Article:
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Edward Mallet’s top tips for redundancies

RedundancyFebruary 9, 2016

Edward Mallet’s top tips for redundancies (Last Updated On: March 8, 2019)

Unfortunately, there may come a time when a role in your business becomes redundant. When this happens you need to follow a fair procedure which includes consultation and communication.

The redundancy must also be genuine, meaning the employee’s role does not need to be done by anyone, or the business becomes insolvent or bankrupt. Dressing up a termination as redundancy in order to get rid of an employee is not a genuine redundancy and may land you in hot water.

Below is Employsure’s Managing Director, Edward Mallet’s top tips on managing redundancies.

Redundancy can be justified when:

– new technology is introduced

– the sales / workload is reduced

– the company ceases to operate

– there is a relocation interstate or overseas

– restructures or reorganisation occurs due to a merger or company takeover.

A redundancy is not genuine if:

– another person takes over the role

– the business could have reasonably provided the employee with alternative employment

– you have has not followed the correct procedure to consult with the employee regarding the redundancy

 

Offering alternate employment

It may be possible to find alternative employment for an employee within the business. Whether the alternative role is suitable for them, depends on the pay and benefits, location, working environment or hours of work. If there is a suitable alternative position and you do not offer this role to the employee, they can make an unfair dismissal claim.

 

Ensure you pay the correct amount of redundancy pay

The National Employment Standards set out the minimum redundancy payment for employees based on length of continuous employment.

 

Period of employment                                              Weeks of pay

At least 1 year but under 2 years                                            4

At least 2 years but under 3 years                                          6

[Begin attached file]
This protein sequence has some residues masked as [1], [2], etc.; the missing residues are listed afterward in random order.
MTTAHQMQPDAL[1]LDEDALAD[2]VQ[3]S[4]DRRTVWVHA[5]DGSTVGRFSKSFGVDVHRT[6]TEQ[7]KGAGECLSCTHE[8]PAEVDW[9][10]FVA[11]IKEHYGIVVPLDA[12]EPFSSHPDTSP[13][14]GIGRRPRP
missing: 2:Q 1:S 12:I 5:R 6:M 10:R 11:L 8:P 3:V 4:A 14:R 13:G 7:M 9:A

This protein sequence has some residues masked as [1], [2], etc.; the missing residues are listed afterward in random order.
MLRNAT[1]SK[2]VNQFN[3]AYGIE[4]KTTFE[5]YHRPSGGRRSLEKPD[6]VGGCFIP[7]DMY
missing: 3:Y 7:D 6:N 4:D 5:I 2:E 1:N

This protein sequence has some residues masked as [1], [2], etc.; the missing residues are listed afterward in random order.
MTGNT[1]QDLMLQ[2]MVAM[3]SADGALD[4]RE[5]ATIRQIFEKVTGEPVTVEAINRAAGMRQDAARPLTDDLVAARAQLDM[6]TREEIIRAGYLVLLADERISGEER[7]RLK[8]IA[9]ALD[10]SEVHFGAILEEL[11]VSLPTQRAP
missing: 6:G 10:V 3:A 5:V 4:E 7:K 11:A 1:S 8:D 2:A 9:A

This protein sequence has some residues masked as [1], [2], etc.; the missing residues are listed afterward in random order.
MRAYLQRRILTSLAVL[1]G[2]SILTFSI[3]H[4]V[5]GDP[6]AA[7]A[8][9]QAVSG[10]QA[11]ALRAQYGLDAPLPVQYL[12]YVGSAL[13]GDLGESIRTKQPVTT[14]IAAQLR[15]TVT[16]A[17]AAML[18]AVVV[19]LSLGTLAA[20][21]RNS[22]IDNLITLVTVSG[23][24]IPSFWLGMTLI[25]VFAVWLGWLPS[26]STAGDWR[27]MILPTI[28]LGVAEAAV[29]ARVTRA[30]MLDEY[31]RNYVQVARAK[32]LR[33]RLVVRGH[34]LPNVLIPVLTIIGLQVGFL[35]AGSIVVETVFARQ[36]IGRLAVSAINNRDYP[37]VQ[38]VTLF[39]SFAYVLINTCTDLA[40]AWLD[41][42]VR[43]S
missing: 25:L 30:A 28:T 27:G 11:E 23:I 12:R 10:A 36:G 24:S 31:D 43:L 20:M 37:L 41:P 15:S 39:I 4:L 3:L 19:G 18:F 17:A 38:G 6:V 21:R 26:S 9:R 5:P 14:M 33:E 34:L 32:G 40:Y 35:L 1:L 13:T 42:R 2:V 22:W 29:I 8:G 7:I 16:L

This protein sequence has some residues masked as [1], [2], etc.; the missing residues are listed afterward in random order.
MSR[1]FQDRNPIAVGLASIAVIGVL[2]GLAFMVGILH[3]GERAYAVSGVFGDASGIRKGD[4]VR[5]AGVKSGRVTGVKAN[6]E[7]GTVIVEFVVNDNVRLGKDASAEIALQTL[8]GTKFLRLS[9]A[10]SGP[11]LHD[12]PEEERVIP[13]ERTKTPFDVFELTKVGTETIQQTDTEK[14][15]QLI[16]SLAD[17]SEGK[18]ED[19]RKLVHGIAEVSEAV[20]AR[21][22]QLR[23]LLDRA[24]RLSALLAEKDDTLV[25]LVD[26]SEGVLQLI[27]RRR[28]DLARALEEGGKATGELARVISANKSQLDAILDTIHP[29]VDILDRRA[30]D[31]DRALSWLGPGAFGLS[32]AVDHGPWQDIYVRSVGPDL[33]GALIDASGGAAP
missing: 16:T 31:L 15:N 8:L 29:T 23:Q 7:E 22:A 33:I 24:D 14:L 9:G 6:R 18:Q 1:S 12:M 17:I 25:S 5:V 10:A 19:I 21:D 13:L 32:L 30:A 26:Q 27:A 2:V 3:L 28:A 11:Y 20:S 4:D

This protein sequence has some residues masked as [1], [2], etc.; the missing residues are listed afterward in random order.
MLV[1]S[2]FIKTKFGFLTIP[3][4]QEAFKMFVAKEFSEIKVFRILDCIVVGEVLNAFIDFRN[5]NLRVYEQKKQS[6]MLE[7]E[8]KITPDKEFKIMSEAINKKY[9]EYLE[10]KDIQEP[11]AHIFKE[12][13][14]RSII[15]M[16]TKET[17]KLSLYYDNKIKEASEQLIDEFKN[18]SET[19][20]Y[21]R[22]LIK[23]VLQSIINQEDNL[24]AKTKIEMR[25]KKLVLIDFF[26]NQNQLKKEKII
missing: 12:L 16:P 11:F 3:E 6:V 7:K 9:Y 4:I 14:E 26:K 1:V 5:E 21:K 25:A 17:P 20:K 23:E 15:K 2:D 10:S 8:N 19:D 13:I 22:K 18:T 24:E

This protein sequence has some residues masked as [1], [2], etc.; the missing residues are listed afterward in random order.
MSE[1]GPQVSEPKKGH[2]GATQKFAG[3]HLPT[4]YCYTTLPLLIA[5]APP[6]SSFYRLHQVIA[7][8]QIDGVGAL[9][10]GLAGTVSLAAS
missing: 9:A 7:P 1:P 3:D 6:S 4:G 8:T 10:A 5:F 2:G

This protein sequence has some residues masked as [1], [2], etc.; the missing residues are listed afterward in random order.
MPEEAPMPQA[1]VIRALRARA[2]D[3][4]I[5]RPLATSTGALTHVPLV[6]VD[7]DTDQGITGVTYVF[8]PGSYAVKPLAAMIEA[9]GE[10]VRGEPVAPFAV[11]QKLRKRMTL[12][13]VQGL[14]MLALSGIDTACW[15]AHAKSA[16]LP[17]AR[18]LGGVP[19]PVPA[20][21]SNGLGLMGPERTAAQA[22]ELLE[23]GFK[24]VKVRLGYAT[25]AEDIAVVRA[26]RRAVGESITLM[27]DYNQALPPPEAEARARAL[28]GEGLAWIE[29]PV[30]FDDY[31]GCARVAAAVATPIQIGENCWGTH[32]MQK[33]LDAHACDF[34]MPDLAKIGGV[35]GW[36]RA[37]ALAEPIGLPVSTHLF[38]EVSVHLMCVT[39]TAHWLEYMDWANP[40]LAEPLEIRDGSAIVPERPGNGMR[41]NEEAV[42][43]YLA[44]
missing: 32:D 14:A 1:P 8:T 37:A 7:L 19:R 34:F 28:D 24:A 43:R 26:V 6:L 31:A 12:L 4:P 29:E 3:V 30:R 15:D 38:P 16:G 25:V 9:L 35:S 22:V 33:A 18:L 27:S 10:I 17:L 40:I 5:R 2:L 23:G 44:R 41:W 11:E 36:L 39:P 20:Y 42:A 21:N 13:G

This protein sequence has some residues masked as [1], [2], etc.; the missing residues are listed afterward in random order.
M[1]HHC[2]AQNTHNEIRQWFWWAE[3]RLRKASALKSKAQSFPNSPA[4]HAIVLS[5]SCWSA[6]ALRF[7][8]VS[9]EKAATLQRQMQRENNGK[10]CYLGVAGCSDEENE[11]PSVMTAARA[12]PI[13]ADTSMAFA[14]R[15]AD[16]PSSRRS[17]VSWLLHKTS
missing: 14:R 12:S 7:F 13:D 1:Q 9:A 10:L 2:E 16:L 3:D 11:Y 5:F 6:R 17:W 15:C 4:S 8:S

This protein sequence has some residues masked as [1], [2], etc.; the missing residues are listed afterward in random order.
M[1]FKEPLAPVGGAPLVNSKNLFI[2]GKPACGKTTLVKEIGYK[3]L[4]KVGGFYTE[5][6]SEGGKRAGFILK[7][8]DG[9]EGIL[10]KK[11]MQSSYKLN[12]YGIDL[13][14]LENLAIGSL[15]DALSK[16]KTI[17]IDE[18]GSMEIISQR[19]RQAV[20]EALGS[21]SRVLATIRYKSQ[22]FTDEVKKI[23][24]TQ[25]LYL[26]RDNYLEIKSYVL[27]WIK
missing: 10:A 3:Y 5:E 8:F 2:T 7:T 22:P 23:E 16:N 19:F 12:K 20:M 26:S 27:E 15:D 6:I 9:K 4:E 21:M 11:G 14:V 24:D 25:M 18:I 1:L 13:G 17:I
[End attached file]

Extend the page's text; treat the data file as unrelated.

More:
At least 3 years but under 4 years                                           7

At least 4 years but under 5 years                                           8

At least 5 years but under 6 years                                          10

At least 6 years but under 7 years                                          11

At least 7 years but under 8 years                                          13

At least 8 years but under 9 years                                          14

At least 9 years but under 10 years                                        16

At least 10 years                                                                      12

 

A different level of redundancy pay or notice may be set by the modern award which applies to your business and the employee, or in their contract of employment.

If you have less than 15 employees or are selling your business, you may not have to pay redundancy. Again, it is important to seek advice on your obligation.

 

Providing notice

In addition to redundancy pay, you also need to provide the employee with notice (or pay them in lieu of their working their notice).

The amount of notice is again based on the continuous length of the employee’s employment:

 

– 1 year or less: 1 weeks’ notice

– 1-3 years: 2 weeks’ notice

– 3-5 years: 3 weeks’ notice

– 5 + years: 4 weeks’ notice

If an employee is over 45 years of age and has worked for the business for more than two years, they are entitled to an extra week of notice.

 

If you have any questions regarding redundancy or dismissing an employee, contact one of our knowledgeable staff at Employsure today on 1300 651 415.

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